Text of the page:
The ODU Resilience Collaborative team is excited to welcome our SUMREX students from Tougaloo College, who will be here from May 14th through June 22nd.

The SUMREX (SUMmer Research EXperience) program is offered by the DHS Coastal Resilience Center of Excellence (CRC COE). The program integrates the Center’s research and education projects and is intended to provide meaningful summer research experiences with CRC COE partners that have been identified as Education and Workforce Development (E&WD) partners. The purpose is to foster collaboration and integration, and to encourage student/professor relationships that could lead to graduate studies at CRC Research partner universities.

Our SUMREX students will be working with the faculty team comprising of Dr. Joshua Behr, Dr. Jose Padilla, and Dr. Erika Frydenlund of the Virginia Modeling, Analysis and Simulation Center (VMASC) on the project titled ‘Characterizing Regional Resilience.’  The students will work with the VMASC faculty team to characterize resilience as a concept, develop typologies of resilience, and identify measures of resilience. Some of the research tasks that the students will undertake include: reviewing literature, creating typologies, identifying measures, developing hypotheses, performing exploratory data analysis, and preparing and delivering oral presentations.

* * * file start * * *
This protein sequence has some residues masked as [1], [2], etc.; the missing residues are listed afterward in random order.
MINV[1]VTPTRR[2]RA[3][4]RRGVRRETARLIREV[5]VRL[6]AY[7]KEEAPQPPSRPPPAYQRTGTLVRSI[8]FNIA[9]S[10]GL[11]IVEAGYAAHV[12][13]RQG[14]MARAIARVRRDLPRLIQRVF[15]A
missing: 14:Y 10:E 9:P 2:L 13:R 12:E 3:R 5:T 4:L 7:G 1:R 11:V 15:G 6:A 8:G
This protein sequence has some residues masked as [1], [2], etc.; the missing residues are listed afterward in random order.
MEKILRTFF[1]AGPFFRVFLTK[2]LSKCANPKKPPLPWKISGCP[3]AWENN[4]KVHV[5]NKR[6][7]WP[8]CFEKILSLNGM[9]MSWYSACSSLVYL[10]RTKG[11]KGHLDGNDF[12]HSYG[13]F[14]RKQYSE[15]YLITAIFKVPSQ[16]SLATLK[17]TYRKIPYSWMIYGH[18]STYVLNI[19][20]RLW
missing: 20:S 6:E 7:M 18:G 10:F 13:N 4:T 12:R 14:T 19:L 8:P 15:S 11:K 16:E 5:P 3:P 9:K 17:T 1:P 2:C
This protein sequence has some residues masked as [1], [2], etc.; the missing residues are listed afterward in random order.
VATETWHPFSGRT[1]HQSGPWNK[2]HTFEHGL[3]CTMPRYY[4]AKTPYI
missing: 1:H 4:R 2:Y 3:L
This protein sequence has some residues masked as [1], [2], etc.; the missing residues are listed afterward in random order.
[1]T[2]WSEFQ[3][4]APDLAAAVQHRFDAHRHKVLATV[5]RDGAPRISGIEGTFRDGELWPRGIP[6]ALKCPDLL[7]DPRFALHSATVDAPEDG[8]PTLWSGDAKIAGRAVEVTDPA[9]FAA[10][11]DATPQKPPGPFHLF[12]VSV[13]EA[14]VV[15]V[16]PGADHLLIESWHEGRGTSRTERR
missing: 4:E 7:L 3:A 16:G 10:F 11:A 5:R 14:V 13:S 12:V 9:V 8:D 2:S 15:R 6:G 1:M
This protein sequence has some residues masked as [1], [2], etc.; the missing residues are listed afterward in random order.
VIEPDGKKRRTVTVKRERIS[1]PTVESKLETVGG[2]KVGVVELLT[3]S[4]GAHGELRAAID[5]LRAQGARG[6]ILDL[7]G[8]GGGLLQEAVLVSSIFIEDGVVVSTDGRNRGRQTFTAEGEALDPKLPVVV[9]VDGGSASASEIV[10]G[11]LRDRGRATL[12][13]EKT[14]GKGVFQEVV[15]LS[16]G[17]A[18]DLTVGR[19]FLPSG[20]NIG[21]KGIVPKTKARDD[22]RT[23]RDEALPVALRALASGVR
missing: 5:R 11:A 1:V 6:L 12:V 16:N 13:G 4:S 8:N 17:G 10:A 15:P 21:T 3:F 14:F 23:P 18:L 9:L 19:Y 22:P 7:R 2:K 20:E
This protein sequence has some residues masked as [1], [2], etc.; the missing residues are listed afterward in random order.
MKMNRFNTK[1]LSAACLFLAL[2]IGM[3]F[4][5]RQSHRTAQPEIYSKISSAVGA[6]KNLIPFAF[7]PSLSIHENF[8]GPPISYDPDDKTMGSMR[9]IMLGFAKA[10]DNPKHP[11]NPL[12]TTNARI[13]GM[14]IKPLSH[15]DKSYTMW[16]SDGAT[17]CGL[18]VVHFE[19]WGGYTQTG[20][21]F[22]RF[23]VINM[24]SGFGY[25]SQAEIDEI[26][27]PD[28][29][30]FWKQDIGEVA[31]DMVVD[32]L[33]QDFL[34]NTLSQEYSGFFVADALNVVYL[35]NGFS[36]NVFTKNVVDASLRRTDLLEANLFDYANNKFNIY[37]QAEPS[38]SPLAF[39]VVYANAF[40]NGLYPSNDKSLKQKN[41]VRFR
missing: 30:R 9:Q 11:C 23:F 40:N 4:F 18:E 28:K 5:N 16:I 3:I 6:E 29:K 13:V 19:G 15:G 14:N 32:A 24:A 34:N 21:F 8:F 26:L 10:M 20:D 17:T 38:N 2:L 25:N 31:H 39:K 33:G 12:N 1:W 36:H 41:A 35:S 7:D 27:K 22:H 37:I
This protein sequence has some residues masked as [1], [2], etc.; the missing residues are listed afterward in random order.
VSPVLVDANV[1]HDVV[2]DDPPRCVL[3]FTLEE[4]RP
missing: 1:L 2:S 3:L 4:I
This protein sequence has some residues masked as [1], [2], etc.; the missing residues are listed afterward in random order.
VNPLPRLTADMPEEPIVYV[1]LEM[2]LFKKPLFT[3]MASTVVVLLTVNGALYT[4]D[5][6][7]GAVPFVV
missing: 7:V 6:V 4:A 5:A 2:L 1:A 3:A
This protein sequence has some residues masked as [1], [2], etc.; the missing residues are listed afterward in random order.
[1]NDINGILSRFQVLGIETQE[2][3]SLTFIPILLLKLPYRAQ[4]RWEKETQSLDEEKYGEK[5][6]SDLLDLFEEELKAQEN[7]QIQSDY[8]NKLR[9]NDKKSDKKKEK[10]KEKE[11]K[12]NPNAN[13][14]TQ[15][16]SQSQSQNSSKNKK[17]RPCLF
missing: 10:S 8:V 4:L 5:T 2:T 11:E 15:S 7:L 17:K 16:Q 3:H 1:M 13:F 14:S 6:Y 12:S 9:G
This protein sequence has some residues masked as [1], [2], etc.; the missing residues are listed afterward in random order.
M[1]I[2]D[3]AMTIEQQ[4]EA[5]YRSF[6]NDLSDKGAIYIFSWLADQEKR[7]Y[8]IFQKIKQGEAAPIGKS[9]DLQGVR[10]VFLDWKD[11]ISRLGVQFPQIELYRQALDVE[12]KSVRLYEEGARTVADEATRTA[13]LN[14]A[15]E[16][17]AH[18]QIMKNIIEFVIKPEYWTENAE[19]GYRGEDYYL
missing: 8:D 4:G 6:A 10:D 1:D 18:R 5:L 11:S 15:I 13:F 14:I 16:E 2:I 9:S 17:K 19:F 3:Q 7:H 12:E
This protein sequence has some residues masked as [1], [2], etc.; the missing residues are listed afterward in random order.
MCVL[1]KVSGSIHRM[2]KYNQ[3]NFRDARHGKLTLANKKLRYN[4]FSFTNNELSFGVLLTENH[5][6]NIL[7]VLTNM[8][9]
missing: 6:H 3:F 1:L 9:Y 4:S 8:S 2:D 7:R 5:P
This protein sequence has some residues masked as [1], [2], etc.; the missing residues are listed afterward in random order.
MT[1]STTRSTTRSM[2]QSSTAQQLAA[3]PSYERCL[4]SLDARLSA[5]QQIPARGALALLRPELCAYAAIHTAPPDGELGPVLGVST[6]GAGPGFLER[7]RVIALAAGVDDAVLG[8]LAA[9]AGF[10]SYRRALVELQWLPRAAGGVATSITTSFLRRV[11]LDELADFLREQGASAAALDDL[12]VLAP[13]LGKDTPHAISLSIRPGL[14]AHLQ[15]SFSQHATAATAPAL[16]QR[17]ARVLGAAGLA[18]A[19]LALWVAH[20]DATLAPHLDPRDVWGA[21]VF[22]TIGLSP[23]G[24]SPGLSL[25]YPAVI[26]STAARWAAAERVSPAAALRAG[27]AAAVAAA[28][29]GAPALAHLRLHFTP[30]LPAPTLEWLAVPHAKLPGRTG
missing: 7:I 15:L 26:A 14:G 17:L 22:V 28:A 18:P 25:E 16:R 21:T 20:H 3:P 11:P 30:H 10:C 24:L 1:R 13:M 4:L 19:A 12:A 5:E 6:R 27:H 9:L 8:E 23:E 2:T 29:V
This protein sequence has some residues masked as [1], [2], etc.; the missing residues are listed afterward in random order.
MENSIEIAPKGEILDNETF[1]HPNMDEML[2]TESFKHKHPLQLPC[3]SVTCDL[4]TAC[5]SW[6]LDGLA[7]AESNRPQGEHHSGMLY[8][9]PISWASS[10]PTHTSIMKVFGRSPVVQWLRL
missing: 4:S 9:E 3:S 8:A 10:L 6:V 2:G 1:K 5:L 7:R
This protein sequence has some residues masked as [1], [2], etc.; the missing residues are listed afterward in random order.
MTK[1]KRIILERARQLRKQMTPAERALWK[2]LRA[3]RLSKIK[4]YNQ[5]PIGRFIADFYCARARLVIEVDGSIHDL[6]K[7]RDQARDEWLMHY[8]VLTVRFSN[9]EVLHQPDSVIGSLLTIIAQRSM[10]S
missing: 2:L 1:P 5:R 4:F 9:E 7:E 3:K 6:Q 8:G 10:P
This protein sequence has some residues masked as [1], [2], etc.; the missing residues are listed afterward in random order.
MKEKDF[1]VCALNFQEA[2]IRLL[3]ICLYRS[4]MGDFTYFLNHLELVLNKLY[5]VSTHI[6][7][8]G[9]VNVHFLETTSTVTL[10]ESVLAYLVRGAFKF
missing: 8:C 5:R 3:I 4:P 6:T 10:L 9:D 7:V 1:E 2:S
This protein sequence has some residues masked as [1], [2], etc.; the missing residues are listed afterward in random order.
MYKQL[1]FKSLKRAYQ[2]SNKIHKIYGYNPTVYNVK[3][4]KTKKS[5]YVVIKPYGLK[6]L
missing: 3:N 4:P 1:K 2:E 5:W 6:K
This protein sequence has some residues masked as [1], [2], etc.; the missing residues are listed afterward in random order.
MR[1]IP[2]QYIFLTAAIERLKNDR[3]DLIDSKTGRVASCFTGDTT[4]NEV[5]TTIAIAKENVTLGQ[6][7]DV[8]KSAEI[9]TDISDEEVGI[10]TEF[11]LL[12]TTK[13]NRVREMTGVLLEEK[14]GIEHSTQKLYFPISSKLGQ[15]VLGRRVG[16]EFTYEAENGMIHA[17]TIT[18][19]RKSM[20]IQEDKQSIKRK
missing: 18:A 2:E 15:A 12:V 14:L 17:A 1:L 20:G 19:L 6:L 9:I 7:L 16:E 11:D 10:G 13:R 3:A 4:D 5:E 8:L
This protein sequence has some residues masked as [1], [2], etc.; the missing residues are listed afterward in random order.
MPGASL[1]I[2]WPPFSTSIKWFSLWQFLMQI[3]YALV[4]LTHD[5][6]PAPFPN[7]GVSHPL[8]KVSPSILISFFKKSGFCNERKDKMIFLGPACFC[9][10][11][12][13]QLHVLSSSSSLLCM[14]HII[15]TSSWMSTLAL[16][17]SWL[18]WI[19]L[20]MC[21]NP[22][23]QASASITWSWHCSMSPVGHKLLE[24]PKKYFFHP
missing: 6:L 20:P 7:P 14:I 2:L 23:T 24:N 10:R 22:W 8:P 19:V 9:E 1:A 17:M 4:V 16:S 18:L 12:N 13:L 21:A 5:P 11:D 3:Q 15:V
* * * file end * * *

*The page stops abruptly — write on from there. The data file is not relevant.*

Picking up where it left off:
In addition to working with VMASC faculty on research, the SUMREX students will also be housed within the ODU School of Public Service (SPS). The SUMREX students will interact with SPS graduate students (MPA and PhD in Public Administration and Policy) who will share information about their graduate school journey and their research interests. The SUMREX students will also, as available, participate in other enrichment activities along with other undergraduate students participating in Research Experience for Undergraduates (REU) at ODU.

Project Description:
This project focuses on characterizing, categorizing, and measurement of the broad concept of resilience. The concept of resilience is used in our discourse in many different contexts and is necessarily far-reaching. It may refer to culture, perceptions, behavior, physical assets and infrastructure, communication protocols, and public and private delivery of services, as well as system of these systems, among others. In addition, implicit is that the considered asset or system is resilient to some force, whether this force is either steady or dynamic over time, or whether is it a sudden puncturing of the equilibrium of normalcy.  These forces may be in the form of changing natural systems, human migration, displacement and upheaval, severe weather events, and intentional human-induced immediate shocks to an asset or system. Our understanding and treatment of resiliency has implications for public policy, shapes culture, informs engineering, enlightens homeland security, and promotes humanity.